I don’t know what I was expecting when my mother and I visited the 9/11 Memorial in New York City a few weeks ago.
All right. That’s not exactly true. I realize now I was expecting — hoping — for some grand cathartic experience, some sense of resolution about the horror of that day. I wanted healing.
The lines were long when we arrived, snaking around the block as though we were all waiting to enter some sort of dark parallel universe Disneyland. And before we entered the Memorial grounds, each of us was required to go through security — opening our purses and backpacks, putting them in plastic bins on a conveyer belt and walking through scanners while guards made sure no one posed a threat. I felt like I was in a post-9/11 airport — a stark reminder of how our world has changed since that calm September morning when two jetliners crashed through concrete and glass, and those twin towers went up in flames.
After clearing security my mother and I stepped onto the Memorial grounds and saw two massive ponds (sitting on the tower footprints) fed by 30-foot waterfalls. The grounds were swarming with tourists.
My mother, as she often does, gave voice to my first impressions. "Some people might be disappointed after waiting in line for hours to see this," she said.
It occurred to me right then that we ask a great deal from the memorials we human beings construct — to move us, to remind us, to make us feel whole again. And the greater the tragedy behind the memorial’s creation, the more we expect from it.
My mother and I wandered around the grounds for awhile, listening to the babble of voices and the thunder of falling water under a canopy of hazy sunshine. Both of us were searching for "it" — that moment of transcendence.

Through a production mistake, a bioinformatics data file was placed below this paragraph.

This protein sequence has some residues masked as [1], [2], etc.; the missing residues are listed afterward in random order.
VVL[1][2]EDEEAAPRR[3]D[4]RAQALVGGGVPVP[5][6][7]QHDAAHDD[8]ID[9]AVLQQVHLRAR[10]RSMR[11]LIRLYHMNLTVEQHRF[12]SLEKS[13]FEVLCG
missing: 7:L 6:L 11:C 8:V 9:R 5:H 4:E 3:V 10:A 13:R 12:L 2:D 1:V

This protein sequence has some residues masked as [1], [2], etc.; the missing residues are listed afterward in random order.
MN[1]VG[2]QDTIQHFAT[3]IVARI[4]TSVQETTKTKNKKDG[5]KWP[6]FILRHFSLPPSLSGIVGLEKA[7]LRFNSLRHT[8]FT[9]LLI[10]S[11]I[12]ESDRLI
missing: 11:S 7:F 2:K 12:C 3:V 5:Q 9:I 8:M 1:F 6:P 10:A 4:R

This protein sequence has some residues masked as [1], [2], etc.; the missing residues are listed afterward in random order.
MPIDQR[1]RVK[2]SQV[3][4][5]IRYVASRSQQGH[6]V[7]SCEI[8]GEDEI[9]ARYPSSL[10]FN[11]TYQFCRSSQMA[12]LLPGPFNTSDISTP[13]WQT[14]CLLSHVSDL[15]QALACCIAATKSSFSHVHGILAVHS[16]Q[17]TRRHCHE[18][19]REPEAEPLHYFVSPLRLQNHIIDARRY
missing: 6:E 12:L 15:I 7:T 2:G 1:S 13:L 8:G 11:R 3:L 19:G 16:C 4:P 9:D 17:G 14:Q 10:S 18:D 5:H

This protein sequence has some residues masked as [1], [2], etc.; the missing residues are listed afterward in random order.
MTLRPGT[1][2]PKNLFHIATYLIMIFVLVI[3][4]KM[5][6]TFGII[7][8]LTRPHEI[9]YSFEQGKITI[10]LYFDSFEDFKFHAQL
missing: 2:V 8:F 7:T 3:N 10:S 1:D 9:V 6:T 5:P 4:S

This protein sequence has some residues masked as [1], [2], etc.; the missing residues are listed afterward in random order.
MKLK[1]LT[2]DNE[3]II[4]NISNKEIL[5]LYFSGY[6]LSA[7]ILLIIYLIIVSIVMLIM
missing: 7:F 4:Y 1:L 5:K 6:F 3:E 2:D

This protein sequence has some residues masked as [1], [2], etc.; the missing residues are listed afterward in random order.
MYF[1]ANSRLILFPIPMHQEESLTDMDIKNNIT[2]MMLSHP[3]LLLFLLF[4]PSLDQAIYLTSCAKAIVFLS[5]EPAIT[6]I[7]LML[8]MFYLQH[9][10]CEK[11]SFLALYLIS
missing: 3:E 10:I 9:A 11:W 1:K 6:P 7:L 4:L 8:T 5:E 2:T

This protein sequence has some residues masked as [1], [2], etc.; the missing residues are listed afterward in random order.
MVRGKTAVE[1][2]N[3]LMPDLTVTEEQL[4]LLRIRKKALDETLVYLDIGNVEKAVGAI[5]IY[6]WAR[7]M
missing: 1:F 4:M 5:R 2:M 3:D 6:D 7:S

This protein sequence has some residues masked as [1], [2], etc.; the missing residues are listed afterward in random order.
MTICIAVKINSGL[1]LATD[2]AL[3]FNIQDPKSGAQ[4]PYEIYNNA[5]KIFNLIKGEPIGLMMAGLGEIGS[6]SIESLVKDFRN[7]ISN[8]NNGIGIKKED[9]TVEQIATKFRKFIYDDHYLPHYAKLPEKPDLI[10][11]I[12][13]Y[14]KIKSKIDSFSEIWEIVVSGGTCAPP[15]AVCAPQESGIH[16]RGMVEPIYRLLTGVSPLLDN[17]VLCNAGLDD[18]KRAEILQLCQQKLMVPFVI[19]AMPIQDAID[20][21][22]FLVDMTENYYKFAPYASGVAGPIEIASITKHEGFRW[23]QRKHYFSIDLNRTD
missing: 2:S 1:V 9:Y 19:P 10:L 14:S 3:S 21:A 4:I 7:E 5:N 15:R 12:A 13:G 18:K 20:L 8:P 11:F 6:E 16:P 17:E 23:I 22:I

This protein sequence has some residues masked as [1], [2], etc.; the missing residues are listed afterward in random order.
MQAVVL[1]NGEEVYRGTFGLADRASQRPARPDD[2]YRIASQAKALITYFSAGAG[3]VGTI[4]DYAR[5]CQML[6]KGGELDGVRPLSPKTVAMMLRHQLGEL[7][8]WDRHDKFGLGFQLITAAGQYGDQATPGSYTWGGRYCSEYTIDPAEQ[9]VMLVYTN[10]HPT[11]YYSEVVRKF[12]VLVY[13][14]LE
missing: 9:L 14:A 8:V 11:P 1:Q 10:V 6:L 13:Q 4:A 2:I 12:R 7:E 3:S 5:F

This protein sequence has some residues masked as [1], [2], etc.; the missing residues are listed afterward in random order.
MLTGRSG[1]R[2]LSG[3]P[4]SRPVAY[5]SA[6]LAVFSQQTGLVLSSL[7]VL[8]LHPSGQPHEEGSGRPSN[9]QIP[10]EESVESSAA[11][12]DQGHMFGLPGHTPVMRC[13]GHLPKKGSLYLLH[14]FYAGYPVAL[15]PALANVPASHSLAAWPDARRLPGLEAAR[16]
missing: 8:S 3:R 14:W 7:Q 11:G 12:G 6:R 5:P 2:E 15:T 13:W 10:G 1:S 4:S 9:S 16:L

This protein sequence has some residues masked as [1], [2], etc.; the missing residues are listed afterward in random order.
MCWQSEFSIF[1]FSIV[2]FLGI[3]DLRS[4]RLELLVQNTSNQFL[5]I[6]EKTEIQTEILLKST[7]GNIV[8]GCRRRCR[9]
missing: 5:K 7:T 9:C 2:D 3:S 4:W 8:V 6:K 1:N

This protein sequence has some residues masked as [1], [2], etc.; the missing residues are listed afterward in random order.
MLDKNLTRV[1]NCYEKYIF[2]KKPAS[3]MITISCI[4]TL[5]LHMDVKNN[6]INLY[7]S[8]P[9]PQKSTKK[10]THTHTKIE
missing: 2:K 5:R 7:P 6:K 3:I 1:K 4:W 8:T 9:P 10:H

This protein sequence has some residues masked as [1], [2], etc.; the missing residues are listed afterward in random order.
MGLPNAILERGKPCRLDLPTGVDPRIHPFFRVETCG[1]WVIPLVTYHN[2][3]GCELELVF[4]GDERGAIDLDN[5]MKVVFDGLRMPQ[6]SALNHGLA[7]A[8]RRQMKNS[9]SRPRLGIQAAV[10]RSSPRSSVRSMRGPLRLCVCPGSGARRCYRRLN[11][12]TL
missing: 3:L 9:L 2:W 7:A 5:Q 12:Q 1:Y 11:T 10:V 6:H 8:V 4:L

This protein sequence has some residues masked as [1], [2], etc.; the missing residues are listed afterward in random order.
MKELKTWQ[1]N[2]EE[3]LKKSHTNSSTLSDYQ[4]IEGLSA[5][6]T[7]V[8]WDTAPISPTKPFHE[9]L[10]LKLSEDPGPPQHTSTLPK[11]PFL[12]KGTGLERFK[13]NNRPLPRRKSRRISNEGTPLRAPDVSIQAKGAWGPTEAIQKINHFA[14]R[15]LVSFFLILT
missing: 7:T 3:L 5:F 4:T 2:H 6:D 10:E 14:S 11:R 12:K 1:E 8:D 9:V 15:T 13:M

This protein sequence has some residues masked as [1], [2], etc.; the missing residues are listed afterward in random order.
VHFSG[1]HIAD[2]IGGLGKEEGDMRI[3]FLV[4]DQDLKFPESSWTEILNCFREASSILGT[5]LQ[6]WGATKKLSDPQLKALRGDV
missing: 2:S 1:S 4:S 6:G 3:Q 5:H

Eventually we began reading the names, etched on the granite walls surrounding the ponds.
Oh, the names. So, so many names. Jorge Luis Leon, Sr., Lisa Egan, Wayne John Saloman, Jayesh Shantilal Shah, Justin McCarthy, Myrna Yaskulka, Allan Tarasiewicz, Deanna Lynn Galante and her unborn child. More names. And more.
One of them — Kaaria Mbaya — had a single white rose, tucked into the deeply carved letters. Its paleness stood out against the wall’s gray granite. The sight of that rose stopped me. Who had left this simple but powerful memento? Someone still grieving for the loss of a family member or friend?
What I learned was this — the Memorial staff keeps track of each victim’s birthday and honors that first hopeful day of a human life with a rose. You were here, the rose says. You mattered.
I thought about Kaaria Mbaya then, all the things he would never see. His family. His friends. All the things he loved and all the things he loathed. Another birthday. Another summer. Another sunrise. Such a loss.
As always the most powerful stories are told not by massive structures of stone and steel but rather by the story of a single person who, for a time, shared this earth and all its awful beauty with the rest of us.
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